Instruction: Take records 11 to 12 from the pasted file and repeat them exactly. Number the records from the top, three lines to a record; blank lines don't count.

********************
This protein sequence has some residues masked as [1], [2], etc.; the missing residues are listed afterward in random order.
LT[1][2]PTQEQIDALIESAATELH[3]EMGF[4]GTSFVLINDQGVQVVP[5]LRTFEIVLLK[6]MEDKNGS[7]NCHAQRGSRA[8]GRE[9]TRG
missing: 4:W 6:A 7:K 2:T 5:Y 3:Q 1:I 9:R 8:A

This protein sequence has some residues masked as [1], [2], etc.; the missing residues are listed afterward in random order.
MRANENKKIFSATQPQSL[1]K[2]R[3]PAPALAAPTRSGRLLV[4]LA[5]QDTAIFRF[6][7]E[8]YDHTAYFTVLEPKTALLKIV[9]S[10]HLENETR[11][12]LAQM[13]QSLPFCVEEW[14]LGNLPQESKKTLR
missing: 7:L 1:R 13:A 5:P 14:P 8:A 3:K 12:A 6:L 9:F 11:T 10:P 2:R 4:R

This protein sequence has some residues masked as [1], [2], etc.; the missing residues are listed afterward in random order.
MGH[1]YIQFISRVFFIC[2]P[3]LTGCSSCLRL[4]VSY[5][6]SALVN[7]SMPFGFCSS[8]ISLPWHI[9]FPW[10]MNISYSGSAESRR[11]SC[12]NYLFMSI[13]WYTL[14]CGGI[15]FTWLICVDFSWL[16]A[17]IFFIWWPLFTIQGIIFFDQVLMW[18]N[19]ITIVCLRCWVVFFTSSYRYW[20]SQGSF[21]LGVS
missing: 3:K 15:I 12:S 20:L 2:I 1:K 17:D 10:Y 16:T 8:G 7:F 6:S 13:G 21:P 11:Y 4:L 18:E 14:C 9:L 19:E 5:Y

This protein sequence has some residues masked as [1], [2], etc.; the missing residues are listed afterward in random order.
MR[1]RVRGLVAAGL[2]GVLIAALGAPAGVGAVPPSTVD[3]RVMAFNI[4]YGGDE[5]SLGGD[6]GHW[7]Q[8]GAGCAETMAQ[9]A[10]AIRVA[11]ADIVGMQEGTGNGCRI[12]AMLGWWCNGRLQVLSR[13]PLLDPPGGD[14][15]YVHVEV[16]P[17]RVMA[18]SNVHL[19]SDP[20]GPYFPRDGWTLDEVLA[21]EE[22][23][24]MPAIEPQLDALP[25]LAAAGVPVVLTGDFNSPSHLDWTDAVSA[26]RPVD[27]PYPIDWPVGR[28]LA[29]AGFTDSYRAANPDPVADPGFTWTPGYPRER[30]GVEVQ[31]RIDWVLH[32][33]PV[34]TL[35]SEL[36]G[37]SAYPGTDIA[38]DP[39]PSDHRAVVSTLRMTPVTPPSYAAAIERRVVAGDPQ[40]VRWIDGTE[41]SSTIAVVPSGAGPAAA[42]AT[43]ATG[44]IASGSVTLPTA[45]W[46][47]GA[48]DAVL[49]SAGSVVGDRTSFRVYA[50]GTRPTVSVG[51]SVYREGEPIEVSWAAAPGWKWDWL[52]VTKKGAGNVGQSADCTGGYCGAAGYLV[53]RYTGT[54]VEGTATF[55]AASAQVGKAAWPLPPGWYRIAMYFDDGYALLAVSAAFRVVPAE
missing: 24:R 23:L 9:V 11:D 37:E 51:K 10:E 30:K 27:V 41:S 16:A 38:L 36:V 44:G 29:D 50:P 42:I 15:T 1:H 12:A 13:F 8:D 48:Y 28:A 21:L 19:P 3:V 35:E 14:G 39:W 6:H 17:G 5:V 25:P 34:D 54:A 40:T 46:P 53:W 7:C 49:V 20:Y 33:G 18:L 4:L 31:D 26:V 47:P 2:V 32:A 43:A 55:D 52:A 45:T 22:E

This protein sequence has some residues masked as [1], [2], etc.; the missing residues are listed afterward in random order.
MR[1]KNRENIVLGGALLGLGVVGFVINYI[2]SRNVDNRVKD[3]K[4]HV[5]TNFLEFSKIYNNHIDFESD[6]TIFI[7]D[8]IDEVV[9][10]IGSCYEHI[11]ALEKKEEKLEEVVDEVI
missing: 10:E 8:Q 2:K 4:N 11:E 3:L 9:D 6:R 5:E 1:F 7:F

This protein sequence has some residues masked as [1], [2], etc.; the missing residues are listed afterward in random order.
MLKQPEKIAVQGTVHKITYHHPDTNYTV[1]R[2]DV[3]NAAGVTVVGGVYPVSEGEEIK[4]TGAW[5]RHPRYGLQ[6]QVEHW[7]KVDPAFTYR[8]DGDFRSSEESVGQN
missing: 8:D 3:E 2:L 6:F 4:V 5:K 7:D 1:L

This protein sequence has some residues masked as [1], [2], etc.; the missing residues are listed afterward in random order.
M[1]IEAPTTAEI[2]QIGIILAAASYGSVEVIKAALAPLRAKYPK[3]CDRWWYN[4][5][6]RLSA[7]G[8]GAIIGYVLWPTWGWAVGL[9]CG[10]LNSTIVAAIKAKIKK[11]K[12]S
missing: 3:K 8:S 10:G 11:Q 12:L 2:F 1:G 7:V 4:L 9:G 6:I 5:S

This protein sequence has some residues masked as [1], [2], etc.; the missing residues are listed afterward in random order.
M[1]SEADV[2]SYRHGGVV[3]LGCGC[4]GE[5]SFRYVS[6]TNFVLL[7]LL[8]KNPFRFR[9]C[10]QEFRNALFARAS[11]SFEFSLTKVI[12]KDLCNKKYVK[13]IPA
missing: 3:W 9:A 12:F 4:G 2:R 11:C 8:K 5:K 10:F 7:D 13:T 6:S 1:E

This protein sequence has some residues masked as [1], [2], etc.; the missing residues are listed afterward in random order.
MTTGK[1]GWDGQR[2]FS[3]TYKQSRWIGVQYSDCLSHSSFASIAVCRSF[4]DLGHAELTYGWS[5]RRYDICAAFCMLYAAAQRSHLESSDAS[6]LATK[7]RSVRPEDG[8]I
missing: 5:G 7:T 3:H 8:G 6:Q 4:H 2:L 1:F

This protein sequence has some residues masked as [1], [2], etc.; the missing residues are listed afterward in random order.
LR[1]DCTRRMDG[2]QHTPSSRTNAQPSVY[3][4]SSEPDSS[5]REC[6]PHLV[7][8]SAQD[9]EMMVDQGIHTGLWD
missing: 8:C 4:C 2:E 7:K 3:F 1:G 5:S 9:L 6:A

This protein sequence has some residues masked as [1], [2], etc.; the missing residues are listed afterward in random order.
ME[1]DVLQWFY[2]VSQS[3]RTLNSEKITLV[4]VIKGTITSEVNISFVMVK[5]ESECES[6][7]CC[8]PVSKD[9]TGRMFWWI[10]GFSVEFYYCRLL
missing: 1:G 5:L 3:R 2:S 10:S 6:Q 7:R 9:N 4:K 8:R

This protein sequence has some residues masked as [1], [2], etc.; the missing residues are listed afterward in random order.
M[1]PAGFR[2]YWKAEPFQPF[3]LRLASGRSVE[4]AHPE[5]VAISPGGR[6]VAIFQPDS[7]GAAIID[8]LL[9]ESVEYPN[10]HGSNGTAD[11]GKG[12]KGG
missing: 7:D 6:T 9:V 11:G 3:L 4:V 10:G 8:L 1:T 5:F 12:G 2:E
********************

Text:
This protein sequence has some residues masked as [1], [2], etc.; the missing residues are listed afterward in random order.
ME[1]DVLQWFY[2]VSQS[3]RTLNSEKITLV[4]VIKGTITSEVNISFVMVK[5]ESECES[6][7]CC[8]PVSKD[9]TGRMFWWI[10]GFSVEFYYCRLL
missing: 1:G 5:L 3:R 2:S 10:S 6:Q 7:R 9:N 4:K 8:R

This protein sequence has some residues masked as [1], [2], etc.; the missing residues are listed afterward in random order.
M[1]PAGFR[2]YWKAEPFQPF[3]LRLASGRSVE[4]AHPE[5]VAISPGGR[6]VAIFQPDS[7]GAAIID[8]LL[9]ESVEYPN[10]HGSNGTAD[11]GKG[12]KGG
missing: 7:D 6:T 9:V 11:G 3:L 4:V 10:G 8:L 1:T 5:F 12:G 2:E